Recently I participated in this season’s second Joint Decisions web chat, and had the great experience of being with Eduardo Flores, aka RA Guy, where he talked about managing the mental and emotional challenges of living with rheumatoid arthritis.
Eduardo told his story about being diagnosed with and living with RA with his characteristic grace and humor and wisdom. He shared his philosophy and his “best practices” for mental wellness.
One of the ideas he introduced was to think about the five stages of grief, popularized many years ago by Elizabeth Kubler- Ross.
She worked with cancer patients who were dying, and saw that they and their caregivers often went through identifiable periods marked by denial, anger, bargaining, depression and acceptance. Her model has been used and adapted for many situations that have loss and change, not just ones that involve terminal illness.
I want to bring up two things that Eduardo emphasized as concerns these stages.
The first is that these stages are not linear, nor are they a neat progression. One can be in a state of anger for a long time. You can resolve your sense of anger, and feel you have “moved on”, and then something can happen that brings it up in a fresh way, and you find yourself working through anger again, from another perspective.
This is not a “failure” to have done the work, it is a reflection that all these mental and emotional places are on a spiral, and we re-visit them as life happens to us.
It works the same way with acceptance. Acceptance is tricky – you want to be able to be grounded in reality that this disease is now part of your life. Yet you don’t want to make it your life. How do you navigate being reality-based, and yet not completely identified with the pain or the illness? Additionally, acceptance is one of the most elusive stages. It comes and goes. It is a place we return to over and over again, depending on what is going on in our lives.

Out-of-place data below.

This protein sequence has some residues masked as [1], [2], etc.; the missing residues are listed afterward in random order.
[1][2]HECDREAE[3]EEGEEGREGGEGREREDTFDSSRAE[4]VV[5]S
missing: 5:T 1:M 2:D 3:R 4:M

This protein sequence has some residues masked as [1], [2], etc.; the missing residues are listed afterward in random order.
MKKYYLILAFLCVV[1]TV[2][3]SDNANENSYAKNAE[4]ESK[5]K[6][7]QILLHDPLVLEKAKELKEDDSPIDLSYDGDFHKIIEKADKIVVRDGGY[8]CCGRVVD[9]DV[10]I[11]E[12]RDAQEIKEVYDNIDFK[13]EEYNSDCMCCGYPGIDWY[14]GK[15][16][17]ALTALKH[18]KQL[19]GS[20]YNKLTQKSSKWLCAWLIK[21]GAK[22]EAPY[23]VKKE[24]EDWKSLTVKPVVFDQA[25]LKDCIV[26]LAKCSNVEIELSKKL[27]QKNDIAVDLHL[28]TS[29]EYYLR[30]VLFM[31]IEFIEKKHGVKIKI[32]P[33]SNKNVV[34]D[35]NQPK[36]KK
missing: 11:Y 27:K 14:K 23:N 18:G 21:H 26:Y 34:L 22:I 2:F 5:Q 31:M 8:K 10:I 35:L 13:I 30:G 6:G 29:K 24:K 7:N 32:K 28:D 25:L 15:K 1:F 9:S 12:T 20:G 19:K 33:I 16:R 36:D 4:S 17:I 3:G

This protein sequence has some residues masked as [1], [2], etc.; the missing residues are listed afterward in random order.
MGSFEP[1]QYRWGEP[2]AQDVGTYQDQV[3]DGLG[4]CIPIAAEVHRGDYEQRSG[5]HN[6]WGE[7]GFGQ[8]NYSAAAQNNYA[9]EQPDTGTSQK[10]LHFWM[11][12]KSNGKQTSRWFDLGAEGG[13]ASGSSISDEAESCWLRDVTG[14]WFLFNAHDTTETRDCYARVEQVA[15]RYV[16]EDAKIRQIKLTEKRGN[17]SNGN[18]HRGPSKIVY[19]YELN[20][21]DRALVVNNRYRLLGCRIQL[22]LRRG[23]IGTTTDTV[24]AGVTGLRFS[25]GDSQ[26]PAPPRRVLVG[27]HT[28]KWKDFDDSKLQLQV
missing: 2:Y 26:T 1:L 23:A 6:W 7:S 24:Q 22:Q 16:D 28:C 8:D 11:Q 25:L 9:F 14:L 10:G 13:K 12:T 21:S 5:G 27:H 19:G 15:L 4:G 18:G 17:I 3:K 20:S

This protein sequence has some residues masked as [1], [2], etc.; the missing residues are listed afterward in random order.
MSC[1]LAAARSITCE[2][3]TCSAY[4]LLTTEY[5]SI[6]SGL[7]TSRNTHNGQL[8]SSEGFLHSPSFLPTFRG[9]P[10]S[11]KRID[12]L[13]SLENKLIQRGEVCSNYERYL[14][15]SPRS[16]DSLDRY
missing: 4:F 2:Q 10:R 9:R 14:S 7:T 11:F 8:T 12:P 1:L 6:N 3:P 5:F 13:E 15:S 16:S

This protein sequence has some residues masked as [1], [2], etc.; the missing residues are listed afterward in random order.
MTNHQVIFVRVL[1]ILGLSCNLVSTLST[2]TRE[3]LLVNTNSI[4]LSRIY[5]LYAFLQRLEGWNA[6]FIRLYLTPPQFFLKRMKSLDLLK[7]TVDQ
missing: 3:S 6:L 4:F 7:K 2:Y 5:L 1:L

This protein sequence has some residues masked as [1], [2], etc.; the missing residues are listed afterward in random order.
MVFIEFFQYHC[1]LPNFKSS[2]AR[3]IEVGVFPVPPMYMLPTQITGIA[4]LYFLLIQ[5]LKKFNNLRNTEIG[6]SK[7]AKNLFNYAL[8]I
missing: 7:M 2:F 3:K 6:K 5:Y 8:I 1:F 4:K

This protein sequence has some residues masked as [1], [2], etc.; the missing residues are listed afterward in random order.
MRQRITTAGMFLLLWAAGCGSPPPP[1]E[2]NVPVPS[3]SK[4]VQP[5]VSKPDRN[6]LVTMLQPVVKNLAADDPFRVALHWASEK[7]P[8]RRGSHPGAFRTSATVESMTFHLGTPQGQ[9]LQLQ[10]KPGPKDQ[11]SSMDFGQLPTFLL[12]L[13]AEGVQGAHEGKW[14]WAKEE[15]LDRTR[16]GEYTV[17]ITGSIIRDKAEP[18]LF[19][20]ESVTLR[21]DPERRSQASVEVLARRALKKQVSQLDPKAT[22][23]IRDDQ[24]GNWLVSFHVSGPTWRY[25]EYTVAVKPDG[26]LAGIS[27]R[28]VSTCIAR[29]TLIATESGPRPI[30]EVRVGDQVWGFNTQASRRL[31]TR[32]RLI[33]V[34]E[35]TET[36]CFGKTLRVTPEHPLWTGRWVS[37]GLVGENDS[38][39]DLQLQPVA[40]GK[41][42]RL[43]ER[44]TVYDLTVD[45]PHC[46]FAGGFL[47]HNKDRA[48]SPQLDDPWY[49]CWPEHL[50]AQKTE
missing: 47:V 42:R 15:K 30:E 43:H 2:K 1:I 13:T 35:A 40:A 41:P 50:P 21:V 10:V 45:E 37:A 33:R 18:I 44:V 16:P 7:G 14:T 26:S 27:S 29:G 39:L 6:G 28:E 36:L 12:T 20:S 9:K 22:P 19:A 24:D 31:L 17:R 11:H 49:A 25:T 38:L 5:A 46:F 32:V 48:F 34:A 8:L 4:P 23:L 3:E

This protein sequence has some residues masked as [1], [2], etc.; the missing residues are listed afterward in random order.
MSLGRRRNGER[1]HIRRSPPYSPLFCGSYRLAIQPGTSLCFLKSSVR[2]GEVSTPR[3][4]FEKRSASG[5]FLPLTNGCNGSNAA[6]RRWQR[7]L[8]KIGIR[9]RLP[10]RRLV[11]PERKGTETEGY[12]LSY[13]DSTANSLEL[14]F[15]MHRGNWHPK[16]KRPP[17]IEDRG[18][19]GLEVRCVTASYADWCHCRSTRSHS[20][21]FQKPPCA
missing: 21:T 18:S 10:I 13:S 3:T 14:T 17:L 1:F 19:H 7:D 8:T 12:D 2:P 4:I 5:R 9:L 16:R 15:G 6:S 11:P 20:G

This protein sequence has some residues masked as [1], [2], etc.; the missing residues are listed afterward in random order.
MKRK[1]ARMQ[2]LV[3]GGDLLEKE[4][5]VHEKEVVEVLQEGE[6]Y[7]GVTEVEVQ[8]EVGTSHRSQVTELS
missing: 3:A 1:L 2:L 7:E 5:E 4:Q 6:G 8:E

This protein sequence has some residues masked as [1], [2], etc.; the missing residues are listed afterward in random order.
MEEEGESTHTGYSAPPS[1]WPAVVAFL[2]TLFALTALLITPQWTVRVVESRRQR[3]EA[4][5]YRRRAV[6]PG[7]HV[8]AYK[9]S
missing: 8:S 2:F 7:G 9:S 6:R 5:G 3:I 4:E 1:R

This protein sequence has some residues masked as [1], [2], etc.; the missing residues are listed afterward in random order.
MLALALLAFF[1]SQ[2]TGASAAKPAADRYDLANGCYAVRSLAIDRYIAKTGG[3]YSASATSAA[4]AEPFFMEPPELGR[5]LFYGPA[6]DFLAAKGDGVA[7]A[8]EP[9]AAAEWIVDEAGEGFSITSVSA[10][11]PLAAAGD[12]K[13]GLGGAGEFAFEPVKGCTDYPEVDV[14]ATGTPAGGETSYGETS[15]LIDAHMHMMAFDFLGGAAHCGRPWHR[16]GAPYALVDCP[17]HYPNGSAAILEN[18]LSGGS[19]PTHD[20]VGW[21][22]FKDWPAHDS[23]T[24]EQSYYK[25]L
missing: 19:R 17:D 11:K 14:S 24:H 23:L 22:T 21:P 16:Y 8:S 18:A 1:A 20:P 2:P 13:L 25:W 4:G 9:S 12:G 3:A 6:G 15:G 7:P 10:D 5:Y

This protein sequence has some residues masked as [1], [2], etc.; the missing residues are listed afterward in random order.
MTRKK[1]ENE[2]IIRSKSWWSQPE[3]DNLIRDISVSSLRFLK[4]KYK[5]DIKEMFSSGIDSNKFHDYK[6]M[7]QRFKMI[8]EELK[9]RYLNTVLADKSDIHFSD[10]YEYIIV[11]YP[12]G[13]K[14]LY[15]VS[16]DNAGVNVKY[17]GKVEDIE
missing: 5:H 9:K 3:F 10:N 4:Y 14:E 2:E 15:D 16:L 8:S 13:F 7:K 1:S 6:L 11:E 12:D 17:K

And it won’t look the same from person to person.
One of my clients expresses her acceptance by never ever stopping her quest to find better treatments. She is restless when she is doing the same thing for a long time. She tries new exercises, new medications, alternative healthcare ideas, and stays current with all the conventional medical advances. For her, this is about accepting she has a chronic illness and doing everything she can to live well with it.
Another client expresses his acceptance by choosing not to work on his body. He takes his medicine, schedules his appointments for follow up, and lives his life doing other things.
One of the most challenging aspects of acceptance is living with the lack of control.
That roller coaster of not being able to predict good days or bad days, of living with pain we can’t always manage, and not being able to make choices we thought we could, can knock us right out of any acceptance into anger or depression, or full-on grief.
But what I took from Eduardo’s words, is the hope that over time you can return again to a place of calm and allowing what is. You can move back on the spiral to be able to manage.
Well-being doesn’t mean that we feel the same every day. It suggests that even on the worst days we try to remember that we will pass out of this stage too, and that we have resources to help us.
I encourage you to listen to Eduardo’s story when the web chat is posted on the Joints Decisions website. His willingness to share so openly is a resource to draw on for your own well-being.